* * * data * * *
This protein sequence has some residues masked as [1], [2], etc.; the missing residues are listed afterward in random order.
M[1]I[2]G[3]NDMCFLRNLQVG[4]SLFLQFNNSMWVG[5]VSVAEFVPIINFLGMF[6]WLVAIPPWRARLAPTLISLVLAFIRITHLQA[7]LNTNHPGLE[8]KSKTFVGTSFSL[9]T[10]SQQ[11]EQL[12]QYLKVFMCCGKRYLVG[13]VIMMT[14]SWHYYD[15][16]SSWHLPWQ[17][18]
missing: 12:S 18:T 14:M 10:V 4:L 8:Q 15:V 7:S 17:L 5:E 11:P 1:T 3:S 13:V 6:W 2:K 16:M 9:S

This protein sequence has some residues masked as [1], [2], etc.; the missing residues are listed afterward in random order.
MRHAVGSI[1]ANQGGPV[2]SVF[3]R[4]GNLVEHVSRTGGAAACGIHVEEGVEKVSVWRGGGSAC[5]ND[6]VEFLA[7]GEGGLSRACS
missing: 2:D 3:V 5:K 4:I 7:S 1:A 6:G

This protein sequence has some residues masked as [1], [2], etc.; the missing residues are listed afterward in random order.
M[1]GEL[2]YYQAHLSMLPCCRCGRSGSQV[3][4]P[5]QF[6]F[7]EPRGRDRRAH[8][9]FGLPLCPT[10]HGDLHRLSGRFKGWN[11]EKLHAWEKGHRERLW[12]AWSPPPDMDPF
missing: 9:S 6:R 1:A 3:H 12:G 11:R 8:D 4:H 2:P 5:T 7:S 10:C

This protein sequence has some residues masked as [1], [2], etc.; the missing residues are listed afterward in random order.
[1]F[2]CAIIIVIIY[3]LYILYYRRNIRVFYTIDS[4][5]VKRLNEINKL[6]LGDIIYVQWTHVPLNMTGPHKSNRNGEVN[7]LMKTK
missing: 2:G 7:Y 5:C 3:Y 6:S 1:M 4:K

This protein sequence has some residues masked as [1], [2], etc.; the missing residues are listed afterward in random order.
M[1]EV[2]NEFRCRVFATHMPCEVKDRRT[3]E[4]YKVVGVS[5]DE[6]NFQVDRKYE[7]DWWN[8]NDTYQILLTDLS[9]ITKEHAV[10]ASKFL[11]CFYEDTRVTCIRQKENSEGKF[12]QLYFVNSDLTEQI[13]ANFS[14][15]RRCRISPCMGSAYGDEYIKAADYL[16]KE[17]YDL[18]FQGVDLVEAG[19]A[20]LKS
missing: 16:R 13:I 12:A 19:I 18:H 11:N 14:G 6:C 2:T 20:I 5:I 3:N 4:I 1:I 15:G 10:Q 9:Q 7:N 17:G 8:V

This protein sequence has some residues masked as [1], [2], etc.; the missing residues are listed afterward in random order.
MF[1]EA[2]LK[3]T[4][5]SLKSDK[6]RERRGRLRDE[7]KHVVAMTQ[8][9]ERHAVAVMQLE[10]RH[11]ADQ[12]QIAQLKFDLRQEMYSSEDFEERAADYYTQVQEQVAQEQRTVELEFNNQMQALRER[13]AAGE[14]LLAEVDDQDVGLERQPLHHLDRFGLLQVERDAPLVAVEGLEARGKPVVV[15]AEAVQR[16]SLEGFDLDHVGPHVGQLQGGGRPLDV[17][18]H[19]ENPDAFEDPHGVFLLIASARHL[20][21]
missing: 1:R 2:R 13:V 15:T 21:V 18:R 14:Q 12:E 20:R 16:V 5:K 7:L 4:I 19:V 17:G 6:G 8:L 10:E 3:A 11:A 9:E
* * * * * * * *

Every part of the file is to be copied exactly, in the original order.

This protein sequence has some residues masked as [1], [2], etc.; the missing residues are listed afterward in random order.
M[1]I[2]G[3]NDMCFLRNLQVG[4]SLFLQFNNSMWVG[5]VSVAEFVPIINFLGMF[6]WLVAIPPWRARLAPTLISLVLAFIRITHLQA[7]LNTNHPGLE[8]KSKTFVGTSFSL[9]T[10]SQQ[11]EQL[12]QYLKVFMCCGKRYLVG[13]VIMMT[14]SWHYYD[15][16]SSWHLPWQ[17][18]
missing: 12:S 18:T 14:M 10:V 4:L 8:Q 15:V 7:S 17:L 5:E 11:P 1:T 3:S 13:V 6:W 2:K 16:M 9:S

This protein sequence has some residues masked as [1], [2], etc.; the missing residues are listed afterward in random order.
MRHAVGSI[1]ANQGGPV[2]SVF[3]R[4]GNLVEHVSRTGGAAACGIHVEEGVEKVSVWRGGGSAC[5]ND[6]VEFLA[7]GEGGLSRACS
missing: 2:D 3:V 5:K 4:I 7:S 1:A 6:G

This protein sequence has some residues masked as [1], [2], etc.; the missing residues are listed afterward in random order.
M[1]GEL[2]YYQAHLSMLPCCRCGRSGSQV[3][4]P[5]QF[6]F[7]EPRGRDRRAH[8][9]FGLPLCPT[10]HGDLHRLSGRFKGWN[11]EKLHAWEKGHRERLW[12]AWSPPPDMDPF
missing: 9:S 6:R 1:A 3:H 12:G 11:R 8:D 4:H 2:P 5:T 7:S 10:C

This protein sequence has some residues masked as [1], [2], etc.; the missing residues are listed afterward in random order.
[1]F[2]CAIIIVIIY[3]LYILYYRRNIRVFYTIDS[4][5]VKRLNEINKL[6]LGDIIYVQWTHVPLNMTGPHKSNRNGEVN[7]LMKTK
missing: 2:G 7:Y 5:C 3:Y 6:S 1:M 4:K

This protein sequence has some residues masked as [1], [2], etc.; the missing residues are listed afterward in random order.
M[1]EV[2]NEFRCRVFATHMPCEVKDRRT[3]E[4]YKVVGVS[5]DE[6]NFQVDRKYE[7]DWWN[8]NDTYQILLTDLS[9]ITKEHAV[10]ASKFL[11]CFYEDTRVTCIRQKENSEGKF[12]QLYFVNSDLTEQI[13]ANFS[14][15]RRCRISPCMGSAYGDEYIKAADYL[16]KE[17]YDL[18]FQGVDLVEAG[19]A[20]LKS
missing: 16:R 13:I 12:A 19:I 18:H 11:N 14:G 6:C 2:T 20:I 5:I 3:N 4:I 1:I 15:G 10:Q 9:Q 7:N 17:G 8:V

This protein sequence has some residues masked as [1], [2], etc.; the missing residues are listed afterward in random order.
MF[1]EA[2]LK[3]T[4][5]SLKSDK[6]RERRGRLRDE[7]KHVVAMTQ[8][9]ERHAVAVMQLE[10]RH[11]ADQ[12]QIAQLKFDLRQEMYSSEDFEERAADYYTQVQEQVAQEQRTVELEFNNQMQALRER[13]AAGE[14]LLAEVDDQDVGLERQPLHHLDRFGLLQVERDAPLVAVEGLEARGKPVVV[15]AEAVQR[16]SLEGFDLDHVGPHVGQLQGGGRPLDV[17][18]H[19]ENPDAFEDPHGVFLLIASARHL[20][21]
missing: 1:R 2:R 13:V 15:T 21:V 18:R 14:Q 12:E 20:R 16:V 5:K 7:L 4:I 19:V 17:G 6:G 8:L 10:E 3:A 11:A 9:E